Washington is 1st state to sue Trump over immigration order
SEATTLE (AP) — Washington state’s attorney general declared Monday that he was suing President Donald Trump over his temporary ban on immigration from seven countries with majority-Muslim populations, making it the first state to announce a legal action against the Trump administration over one of its policies.
Trump’s executive order also suspended the United States’ entire refugee program and set off nationwide protests over the weekend, including one that drew 3,000 people to Seattle-Tacoma International Airport.
“If successful it would have the effect of invalidating the president’s unlawful action nationwide,” Attorney General Bob Ferguson said at a news conference.
Ferguson was one of 16 state attorneys general who released a statement Sunday calling Trump’s immigration action “un-American and unlawful.”
Trump has repeatedly said Friday’s order suspending immigration for citizens of the seven countries for 90 days is aimed at protecting the nation against extremists looking to attack Americans and U.S. interests.
The lawsuit against Trump, the U.S. Department of Homeland Security and high-ranking Trump administration officials was filed in federal court in Seattle.
The complaint seeks to have key provisions of the executive order declared unconstitutional, Ferguson said. The state is also asking for a temporary restraining order against enforcement of the order.
“We are a country based on the rule of law, and in a courtroom it is not the loudest voice that prevails, it’s the Constitution,” Ferguson said. “At the end of the day, either you’re abiding by the Constitution or you are not. And in our view, the president is not adhering to the Constitution when it comes to this executive action.”
Declarations of support from Amazon and Expedia — two Washington state-based businesses — will be filed with the lawsuit, said Ferguson, who was joined at the news conference by Gov. Jay Inslee.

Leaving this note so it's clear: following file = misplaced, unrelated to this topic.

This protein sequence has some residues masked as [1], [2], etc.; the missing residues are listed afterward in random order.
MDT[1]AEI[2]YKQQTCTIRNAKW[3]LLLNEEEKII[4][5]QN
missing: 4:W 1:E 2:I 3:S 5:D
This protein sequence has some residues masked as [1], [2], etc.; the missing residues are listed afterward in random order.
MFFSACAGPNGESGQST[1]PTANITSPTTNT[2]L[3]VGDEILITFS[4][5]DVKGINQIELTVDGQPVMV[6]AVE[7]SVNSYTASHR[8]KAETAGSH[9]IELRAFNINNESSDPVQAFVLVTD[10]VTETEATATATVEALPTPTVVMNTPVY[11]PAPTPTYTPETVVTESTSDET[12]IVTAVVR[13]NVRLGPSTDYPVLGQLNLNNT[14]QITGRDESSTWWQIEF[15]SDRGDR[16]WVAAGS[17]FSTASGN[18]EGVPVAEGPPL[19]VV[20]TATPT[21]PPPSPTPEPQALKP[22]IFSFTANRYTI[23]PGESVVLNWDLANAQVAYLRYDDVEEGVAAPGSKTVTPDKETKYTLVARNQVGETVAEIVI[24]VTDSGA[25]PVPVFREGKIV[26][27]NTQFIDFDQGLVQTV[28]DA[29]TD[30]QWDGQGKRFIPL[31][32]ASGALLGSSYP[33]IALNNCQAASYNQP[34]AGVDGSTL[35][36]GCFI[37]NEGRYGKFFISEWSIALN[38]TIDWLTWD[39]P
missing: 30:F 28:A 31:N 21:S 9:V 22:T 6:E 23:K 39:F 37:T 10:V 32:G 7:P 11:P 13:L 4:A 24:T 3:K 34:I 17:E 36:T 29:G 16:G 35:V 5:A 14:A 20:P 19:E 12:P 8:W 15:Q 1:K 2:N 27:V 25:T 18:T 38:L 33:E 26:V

Microsoft, based in Redmond, Washington, also supports Ferguson’s efforts, said Dominic Carr, general manager for public affairs. The company will be happy to testify more if needed, Carr said.
The complaint claims that Trump’s actions are separating Washington families, harming thousands of state residents, damaging the state economy, hurting Washington-based companies “and undermining Washington’s sovereign interest in remaining a welcoming place for immigrants and refugees,” Ferguson said.
Inslee said the “inhumanity” of Trump’s order is obvious.
“This is un-American, it is wrong, and it will not stand,” Inslee said. “The clear intent of this executive order is to discriminate against one faith amongst all God’s children.”
Asked if he fears retaliation from the Trump administration, Inslee said “there’s no predicting this president, but we will not yield, we will not be leveraged, we will not be threatened, we will not be intimidated.”
Inslee said he learned the hard way over the years “you do not back down to bullies.”
Ferguson said he has been in contact with other attorneys general but at this point Washington state was acting on its own regarding the legal action.
The Port of Seattle said over the weekend that people who were detained at Seattle-Tacoma International Airport as a result of Trump’s order have been released.
U.S. Rep. Pramila Jayapal said Sunday that two individuals were released. One is a citizen of Sudan and the other a citizen of Yemen, both countries named in Trump’s order.
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